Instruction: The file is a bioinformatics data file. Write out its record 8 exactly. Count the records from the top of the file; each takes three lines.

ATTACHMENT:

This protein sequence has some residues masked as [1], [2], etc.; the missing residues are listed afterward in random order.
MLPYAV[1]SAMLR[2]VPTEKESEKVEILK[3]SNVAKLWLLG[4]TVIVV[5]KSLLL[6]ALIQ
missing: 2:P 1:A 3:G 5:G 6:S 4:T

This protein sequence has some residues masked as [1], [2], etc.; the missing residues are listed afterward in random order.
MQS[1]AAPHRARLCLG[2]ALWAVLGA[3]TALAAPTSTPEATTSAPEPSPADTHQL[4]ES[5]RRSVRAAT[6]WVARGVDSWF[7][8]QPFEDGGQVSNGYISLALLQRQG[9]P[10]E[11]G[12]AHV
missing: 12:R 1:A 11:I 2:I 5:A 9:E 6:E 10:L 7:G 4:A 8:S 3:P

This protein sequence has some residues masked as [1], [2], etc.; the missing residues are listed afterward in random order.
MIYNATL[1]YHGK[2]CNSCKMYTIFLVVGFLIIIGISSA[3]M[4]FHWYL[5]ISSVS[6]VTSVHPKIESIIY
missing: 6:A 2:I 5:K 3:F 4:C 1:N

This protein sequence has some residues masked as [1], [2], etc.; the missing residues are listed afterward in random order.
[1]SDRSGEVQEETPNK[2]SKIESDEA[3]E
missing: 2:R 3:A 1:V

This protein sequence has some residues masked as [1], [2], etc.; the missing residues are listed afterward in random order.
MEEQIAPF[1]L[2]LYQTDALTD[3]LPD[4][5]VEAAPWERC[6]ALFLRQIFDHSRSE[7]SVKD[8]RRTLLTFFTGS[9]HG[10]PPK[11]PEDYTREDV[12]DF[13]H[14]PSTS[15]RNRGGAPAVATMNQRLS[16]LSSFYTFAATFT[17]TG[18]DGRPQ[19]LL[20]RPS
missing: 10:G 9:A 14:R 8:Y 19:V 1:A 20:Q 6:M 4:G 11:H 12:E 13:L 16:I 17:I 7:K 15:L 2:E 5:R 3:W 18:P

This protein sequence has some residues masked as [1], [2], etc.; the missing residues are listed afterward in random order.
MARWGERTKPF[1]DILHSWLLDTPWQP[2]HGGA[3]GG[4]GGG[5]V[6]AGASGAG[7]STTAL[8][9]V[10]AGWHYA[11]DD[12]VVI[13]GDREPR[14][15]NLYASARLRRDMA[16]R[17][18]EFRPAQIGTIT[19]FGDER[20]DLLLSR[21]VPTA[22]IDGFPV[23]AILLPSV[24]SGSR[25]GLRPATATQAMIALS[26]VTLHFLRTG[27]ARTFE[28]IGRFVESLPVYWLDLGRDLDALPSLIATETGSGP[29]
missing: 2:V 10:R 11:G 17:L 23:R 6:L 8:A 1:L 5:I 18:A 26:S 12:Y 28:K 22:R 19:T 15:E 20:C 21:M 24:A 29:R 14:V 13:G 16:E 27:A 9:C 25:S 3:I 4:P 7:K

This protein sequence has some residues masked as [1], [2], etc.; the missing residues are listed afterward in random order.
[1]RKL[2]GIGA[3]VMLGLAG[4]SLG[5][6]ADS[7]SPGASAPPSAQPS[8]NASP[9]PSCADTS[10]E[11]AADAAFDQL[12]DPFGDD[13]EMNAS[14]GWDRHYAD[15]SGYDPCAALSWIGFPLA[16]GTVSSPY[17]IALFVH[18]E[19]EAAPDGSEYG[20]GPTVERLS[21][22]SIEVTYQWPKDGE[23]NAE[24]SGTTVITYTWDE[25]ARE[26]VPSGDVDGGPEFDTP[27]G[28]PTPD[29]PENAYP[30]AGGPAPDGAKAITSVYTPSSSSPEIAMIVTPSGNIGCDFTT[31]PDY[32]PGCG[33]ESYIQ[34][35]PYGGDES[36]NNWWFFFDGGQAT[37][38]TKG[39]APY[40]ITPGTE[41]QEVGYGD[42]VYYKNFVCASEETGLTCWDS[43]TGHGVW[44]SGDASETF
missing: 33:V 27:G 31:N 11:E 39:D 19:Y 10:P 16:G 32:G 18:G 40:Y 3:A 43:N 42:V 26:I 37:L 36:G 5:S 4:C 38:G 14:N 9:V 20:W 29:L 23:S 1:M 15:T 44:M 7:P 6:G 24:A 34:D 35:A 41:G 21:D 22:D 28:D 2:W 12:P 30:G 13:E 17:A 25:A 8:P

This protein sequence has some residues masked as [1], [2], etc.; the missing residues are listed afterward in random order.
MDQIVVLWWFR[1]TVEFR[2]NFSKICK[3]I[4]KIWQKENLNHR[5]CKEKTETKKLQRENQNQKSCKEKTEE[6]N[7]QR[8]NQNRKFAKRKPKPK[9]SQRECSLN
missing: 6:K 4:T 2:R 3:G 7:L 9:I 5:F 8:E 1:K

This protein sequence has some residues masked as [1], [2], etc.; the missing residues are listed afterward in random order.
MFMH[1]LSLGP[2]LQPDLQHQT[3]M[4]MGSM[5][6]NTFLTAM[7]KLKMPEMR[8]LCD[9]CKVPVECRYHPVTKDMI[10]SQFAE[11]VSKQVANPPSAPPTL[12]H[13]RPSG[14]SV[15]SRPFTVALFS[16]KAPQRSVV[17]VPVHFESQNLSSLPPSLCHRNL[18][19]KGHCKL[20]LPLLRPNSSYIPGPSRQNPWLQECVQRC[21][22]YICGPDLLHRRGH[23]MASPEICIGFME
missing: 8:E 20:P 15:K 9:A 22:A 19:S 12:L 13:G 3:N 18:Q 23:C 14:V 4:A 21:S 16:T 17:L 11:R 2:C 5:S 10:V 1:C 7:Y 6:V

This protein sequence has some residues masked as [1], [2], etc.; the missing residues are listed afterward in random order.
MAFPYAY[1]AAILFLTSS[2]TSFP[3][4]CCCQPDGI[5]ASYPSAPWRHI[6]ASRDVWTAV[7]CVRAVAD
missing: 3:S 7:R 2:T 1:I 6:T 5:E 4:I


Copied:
This protein sequence has some residues masked as [1], [2], etc.; the missing residues are listed afterward in random order.
MDQIVVLWWFR[1]TVEFR[2]NFSKICK[3]I[4]KIWQKENLNHR[5]CKEKTETKKLQRENQNQKSCKEKTEE[6]N[7]QR[8]NQNRKFAKRKPKPK[9]SQRECSLN
missing: 6:K 4:T 2:R 3:G 7:L 9:I 5:F 8:E 1:K